Workers are contracting bronchitis and asthma, and they claim that these health issues developed after they started working at City Hall. One of these workers, Tricia Rosanio had said, “Now I can barely walk up a flight of stairs, especially in the building, without coughing.”
The Eagle Tribune article is titled, “Worker health complaints prompt mold study at City Hall”
What appears to be mold is visible in several parts of the Searles Building that houses the City Hall offices, notably between the first floor and the basement on what would be the right side of the building if entering from the rear parking lot.
Past the customer service center on the first floor that houses offices including the city clerk’s is a set of stairs that leads down to the basement. Following those stairs down, apparent mold, water staining and damage becomes visible from parts of the ceiling to the columns on the walls.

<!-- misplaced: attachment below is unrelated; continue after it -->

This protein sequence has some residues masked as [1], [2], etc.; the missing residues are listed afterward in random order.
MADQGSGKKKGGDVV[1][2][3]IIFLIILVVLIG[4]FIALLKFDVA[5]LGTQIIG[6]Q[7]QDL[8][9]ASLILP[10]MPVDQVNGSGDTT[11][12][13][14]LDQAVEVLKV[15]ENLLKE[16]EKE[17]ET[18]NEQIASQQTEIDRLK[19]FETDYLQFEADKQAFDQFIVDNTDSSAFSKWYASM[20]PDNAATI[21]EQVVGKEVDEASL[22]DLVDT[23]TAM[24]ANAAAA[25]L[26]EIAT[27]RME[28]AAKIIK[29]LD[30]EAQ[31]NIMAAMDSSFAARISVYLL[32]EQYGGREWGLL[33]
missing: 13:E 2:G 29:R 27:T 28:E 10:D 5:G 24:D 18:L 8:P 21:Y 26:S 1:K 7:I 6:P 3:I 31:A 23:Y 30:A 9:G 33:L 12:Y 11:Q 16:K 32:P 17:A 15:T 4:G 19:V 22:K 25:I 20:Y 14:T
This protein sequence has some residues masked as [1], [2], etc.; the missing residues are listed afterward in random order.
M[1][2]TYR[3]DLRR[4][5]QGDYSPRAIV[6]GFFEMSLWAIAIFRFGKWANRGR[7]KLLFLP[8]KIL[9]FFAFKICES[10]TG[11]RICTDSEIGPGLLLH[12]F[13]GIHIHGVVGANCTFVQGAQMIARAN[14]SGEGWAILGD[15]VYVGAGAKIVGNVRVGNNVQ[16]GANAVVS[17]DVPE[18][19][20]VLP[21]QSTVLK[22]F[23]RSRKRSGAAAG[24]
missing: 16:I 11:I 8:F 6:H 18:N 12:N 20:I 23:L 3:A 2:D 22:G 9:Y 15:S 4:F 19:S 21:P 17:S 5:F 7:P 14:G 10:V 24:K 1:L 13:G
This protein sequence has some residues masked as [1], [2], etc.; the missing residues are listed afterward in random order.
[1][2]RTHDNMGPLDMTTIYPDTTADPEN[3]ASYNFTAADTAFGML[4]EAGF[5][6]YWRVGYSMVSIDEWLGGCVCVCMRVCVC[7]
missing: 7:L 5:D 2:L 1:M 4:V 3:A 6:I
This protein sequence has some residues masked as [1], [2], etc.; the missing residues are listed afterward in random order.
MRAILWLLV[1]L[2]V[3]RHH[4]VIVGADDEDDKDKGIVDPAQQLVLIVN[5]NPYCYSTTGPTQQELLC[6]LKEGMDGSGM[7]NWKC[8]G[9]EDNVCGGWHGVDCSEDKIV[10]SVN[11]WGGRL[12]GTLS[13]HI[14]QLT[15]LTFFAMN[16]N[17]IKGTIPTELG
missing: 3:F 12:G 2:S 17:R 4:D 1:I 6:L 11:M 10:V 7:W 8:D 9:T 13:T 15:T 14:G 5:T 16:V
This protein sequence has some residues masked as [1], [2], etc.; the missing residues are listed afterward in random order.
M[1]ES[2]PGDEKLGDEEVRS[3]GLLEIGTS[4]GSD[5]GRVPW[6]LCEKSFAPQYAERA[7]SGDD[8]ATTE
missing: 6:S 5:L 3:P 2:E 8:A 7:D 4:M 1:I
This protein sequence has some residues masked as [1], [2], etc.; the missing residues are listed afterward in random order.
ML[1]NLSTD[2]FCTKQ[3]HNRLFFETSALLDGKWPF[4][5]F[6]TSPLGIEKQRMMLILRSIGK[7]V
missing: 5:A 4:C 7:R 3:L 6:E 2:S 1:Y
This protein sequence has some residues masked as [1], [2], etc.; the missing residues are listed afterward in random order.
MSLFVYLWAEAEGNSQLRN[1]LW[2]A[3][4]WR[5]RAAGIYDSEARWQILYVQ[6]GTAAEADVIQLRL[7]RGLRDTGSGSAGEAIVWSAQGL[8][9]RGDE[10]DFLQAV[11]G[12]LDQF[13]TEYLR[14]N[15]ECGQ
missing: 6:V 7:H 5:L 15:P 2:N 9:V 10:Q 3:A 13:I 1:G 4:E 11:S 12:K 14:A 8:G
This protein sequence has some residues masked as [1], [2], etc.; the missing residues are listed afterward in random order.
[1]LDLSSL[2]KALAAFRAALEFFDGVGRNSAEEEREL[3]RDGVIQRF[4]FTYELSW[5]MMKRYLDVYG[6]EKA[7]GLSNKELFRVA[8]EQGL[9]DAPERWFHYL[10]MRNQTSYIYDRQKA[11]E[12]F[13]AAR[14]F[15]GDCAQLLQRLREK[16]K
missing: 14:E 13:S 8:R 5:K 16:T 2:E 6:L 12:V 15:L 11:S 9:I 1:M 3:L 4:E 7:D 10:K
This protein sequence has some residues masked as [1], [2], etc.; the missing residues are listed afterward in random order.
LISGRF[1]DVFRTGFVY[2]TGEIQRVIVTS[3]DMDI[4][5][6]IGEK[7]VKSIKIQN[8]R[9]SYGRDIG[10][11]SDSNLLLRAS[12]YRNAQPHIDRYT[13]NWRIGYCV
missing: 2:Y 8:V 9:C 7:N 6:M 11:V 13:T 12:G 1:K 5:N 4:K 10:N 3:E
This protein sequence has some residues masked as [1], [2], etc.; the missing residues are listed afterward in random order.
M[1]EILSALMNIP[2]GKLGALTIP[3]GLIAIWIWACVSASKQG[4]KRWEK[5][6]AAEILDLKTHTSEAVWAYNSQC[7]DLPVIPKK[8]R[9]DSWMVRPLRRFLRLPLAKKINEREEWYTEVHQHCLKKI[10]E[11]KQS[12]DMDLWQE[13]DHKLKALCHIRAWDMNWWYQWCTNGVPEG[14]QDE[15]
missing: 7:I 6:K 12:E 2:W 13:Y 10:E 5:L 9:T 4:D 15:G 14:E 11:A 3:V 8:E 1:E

A door marked as an emergency exit mostly seals off a room that, when entered, smells of moisture and mildew. The rectangular frame surrounding the door does not reach all the way to the top of the arched entryway to the room.
The stairs continue down from there to a hallway that leads to the boiler room and the lower entrance to City Hall, where water damage is also visible.
“What comes out of that room goes straight down that hallway into the building,” said DePardo, who is also a city health inspector.
He added that since the stairwells in the building were “all open,” there was an air exchange going through the building that could transfer mold particles around.
Despite the mold and the sealed room, DePardo and Rosanio said they, as employees in the building, had not been told to stay away from that area.
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